Monday, August 01, 2005
But Death Runs Faster -- William P. McGivern
When I was a kid, I knew William P. McGivern as the author of frothy fantasy stories for magazines like Fantastic. I had no idea he was married to Maureen Daly, the author of a book called Seventeenth Summer, which I read in high school mainly because Daly supposedly wrote it when she was still in her teens. (I loved it, but I didn't tell anybody then that I'd read it because it was "a girl's book.") And I found out only later that McGivern was the author of such hardboiled classics as The Big Heat and Rogue Cop.
But Death Runs Faster (from 1948) isn't hardboiled. About medium, I'd say. And it's a formal mystery story, right down to the gathering of suspects at the end. The plot is the one about the office bully, the guy everyone hates and has a motive to kill. Of course he's murdered, and of course the narrator, Steve Blake, is the prime suspect. All that being said, McGivern presents the material in a way that would have made the book fit right in if it had been published five or six years later as a Gold Medal original. It's that good.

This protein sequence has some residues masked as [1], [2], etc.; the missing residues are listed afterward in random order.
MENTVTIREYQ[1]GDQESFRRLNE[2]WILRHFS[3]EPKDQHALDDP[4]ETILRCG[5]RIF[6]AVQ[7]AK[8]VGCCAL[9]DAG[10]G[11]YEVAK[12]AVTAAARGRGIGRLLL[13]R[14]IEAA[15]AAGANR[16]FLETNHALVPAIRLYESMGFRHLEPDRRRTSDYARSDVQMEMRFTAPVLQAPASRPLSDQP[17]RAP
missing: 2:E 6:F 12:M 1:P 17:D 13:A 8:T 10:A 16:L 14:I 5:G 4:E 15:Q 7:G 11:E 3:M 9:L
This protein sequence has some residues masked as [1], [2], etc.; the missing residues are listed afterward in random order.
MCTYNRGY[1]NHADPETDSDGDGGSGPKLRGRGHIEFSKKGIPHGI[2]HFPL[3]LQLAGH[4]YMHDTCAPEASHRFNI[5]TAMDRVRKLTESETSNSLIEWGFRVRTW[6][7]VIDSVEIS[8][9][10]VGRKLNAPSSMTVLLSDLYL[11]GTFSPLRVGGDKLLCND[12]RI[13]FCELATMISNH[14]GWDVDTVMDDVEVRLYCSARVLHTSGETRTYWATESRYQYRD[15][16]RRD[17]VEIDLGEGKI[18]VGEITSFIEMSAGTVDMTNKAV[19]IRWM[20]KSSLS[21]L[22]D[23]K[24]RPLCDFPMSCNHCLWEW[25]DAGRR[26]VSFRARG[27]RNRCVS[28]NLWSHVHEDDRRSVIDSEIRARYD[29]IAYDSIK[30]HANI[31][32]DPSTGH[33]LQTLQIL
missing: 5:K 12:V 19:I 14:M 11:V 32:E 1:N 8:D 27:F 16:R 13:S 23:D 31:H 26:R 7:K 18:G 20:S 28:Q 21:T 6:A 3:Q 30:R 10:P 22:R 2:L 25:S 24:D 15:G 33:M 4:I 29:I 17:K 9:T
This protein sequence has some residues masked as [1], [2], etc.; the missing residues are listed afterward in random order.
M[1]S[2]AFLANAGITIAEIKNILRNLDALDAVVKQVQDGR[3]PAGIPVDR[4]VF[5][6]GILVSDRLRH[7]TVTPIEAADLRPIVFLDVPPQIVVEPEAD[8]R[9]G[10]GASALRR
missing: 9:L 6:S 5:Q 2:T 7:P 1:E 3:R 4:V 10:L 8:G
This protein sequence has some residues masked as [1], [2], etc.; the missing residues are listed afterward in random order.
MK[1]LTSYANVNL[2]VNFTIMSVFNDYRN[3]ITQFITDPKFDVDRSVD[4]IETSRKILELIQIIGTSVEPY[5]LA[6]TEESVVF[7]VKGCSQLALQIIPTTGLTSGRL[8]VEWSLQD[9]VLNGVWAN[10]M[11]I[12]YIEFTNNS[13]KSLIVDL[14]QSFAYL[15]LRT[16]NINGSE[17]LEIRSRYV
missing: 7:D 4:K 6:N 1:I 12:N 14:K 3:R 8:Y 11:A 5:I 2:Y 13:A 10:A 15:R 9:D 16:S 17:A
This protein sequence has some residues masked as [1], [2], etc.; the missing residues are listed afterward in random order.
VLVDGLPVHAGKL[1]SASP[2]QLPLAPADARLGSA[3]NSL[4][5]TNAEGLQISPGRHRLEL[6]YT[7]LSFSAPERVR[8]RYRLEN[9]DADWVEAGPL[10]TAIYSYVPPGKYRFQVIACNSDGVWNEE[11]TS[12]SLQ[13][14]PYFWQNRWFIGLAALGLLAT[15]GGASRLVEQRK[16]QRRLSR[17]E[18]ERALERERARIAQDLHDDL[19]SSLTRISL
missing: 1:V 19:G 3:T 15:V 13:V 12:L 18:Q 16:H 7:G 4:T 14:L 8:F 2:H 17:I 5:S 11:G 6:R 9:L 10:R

What might make the book even more interesting to some of you is that at the beginning of the novel, Blake takes on the editorship of a pulp detective magazine. (The office bully is his associate editor.) McGivern has a little fun with some pulp writer characters, and gives a some insight into how a pulp magazine was (or should have been) run. I found all of this highly entertaining. What I liked was how the writers all talk about Proust and Stendahl instead of, say, Carroll John Daly. And of course they talk about money, too. If you can find a copy of this book, check it out.